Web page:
a c 116 U Graphics card
a b Î Nvidia
December 13, 2011 7:08:46 AM

Running physix on a 550ti would cripple it. Sorry it's true picture a hit of up to 20 % depending on the game.
December 13, 2011 7:12:53 AM

So i think that i will be going for the HD6850 :/ 

Gcatalin - Thats the reason i dont want ATi but nvidia.
December 13, 2011 7:22:04 AM

spentshells said:
Running physix on a 550ti would cripple it. Sorry it's true picture a hit of up to 20 % depending on the game.

Do you have any proof or numbers to support that claim?
a c 116 U Graphics card
a b Î Nvidia
December 13, 2011 7:24:00 AM

Supernova1138 said:
Looking at a review for that PSU, it can actually deliver 500 Watts, but at high load levels its voltages fall outside of ATX specification, meaning it could damage your components. I wouldn't trust it with a high power load. The 460 pulls about 30 Watts more than the 6850. The 460 will work with that power supply if you use a molex to 6 pin PCI-E adapter. The 560 actually uses 10 Watts less than the 460 according to nvidia specs, only being on the very edge of needing the second 6 pin connector, it may actually be the safer option in the nvidia camp, provided you don't get a factory overclocked card. However, you run a higher risk of the PSU falling outside specification, potentially damaging components. This is especially true if you intend to overclock anything. You can get the nvidia card, but you really should look at getting a higher quality PSU to avoid any potential mishaps.


Wow cool thanks that is very interesting assuming these are load conditions on the card. I am amazed 10 watts savings and all reviews seem to show an average of around 10 % that is a nice savings.
a c 175 U Graphics card
a b Î Nvidia
December 13, 2011 7:31:40 AM

That's the data I pulled off the spec sheet on the nvidia website for each card. The 460 uses 160 Watts maximum, the 560 uses 150 Watts maximum. It's possible that nvidia is understating the power draw, I don't recall any benchmarks on the real world power draw for each card.
December 13, 2011 7:36:32 AM

GeneticWeapon said:
Do you have any proof or numbers to support that claim?


...and I ask again.
a c 116 U Graphics card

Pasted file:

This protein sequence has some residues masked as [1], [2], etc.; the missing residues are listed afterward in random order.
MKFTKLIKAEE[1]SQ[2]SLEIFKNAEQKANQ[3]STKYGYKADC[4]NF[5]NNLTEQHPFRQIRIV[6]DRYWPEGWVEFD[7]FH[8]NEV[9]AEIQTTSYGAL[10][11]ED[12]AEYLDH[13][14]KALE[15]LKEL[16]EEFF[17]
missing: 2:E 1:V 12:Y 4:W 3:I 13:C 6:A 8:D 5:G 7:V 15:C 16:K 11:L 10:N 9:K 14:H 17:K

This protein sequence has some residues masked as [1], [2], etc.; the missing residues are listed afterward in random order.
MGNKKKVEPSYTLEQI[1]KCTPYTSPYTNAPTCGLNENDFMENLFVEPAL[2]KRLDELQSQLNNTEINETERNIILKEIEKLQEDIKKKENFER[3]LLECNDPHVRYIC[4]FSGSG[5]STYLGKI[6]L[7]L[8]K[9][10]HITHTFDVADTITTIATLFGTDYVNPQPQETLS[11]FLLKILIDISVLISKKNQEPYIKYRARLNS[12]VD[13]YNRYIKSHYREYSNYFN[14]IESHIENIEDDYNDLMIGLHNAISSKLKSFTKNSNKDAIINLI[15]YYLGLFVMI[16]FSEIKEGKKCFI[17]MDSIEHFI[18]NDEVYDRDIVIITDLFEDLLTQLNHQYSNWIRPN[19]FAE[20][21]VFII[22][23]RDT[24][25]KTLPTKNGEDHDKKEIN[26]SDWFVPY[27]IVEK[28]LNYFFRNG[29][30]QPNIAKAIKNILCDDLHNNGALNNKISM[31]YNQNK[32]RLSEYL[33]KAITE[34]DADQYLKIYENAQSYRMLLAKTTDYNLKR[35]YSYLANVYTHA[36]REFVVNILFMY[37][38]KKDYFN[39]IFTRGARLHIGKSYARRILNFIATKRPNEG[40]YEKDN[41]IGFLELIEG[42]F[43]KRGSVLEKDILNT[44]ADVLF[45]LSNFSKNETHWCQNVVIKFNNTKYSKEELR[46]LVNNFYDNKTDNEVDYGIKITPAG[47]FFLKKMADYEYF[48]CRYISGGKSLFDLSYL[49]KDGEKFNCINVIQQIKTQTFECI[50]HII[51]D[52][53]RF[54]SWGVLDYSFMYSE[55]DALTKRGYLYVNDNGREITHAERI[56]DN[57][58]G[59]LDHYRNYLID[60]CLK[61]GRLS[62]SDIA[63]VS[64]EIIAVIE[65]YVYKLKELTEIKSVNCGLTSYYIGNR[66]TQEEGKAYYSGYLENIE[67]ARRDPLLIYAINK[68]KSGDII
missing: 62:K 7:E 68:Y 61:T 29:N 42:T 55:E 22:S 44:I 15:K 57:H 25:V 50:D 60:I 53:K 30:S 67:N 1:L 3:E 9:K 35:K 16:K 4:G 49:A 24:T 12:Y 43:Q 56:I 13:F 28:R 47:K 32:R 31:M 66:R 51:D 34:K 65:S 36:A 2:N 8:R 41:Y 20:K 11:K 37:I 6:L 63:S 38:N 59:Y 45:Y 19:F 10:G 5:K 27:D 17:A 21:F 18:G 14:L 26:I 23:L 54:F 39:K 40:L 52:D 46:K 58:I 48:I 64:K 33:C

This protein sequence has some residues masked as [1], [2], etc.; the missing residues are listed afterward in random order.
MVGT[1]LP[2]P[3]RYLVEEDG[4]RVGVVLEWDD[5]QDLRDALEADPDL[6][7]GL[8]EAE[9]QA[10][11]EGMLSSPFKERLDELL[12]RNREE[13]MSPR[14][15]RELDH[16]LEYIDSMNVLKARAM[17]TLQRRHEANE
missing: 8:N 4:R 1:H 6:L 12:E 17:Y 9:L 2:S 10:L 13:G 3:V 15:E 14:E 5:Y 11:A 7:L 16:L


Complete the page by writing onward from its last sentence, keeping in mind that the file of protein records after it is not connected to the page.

a b Î Nvidia
December 13, 2011 7:38:49 AM

Supernova1138 said:
That's the data I pulled off the spec sheet on the nvidia website for each card. The 460 uses 160 Watts maximum, the 560 uses 150 Watts maximum. It's possible that nvidia is understating the power draw, I don't recall any benchmarks on the real world power draw for each card.


That is outstanding considering the core clock advantage of about 140mhz on base clocks with the 460 having a 675mhz and the 560 having a 812 mhz.
PS I see the math isn't exact and I don't care im still impressed. Thanks for sharing.
a c 116 U Graphics card
a b Î Nvidia
December 13, 2011 7:46:03 AM

GeneticWeapon said:
...and I ask again.



Better question....do you have any to the contrary ? I have experience with it since before nvidia bought it from ageia when they had dedicated 64/128 MB cards that accompanied the 7xxx and 18xx series. If what I am saying is untrue explain and show me how a card of that magnatude could be replaced without affecting game play or why a game gets dumb using physics on a 9500GT. These rather large calculations done by the cards do affect performance that vary from the way a cape will float through the wind to the way a car explodes.

So since you want me to be wrong I'll ask you to prove it.

if you can explain why software physx could crash an extremely overclocked cpu when nothing else will. And how it does not affect a GPU's rendering ability I'm all ears....and your all mouth.

And after reading what I wrote Im a dick, sorry guy.
a c 224 U Graphics card
a b Î Nvidia
December 13, 2011 11:22:14 AM

Generally you can assume the TDP figures are correct. I have yet to hear of a single case where its been off. There is the issue us throttling when the drivers see programs running, but using other program does show the TDP to be within reason.
December 13, 2011 12:02:23 PM

spentshells said: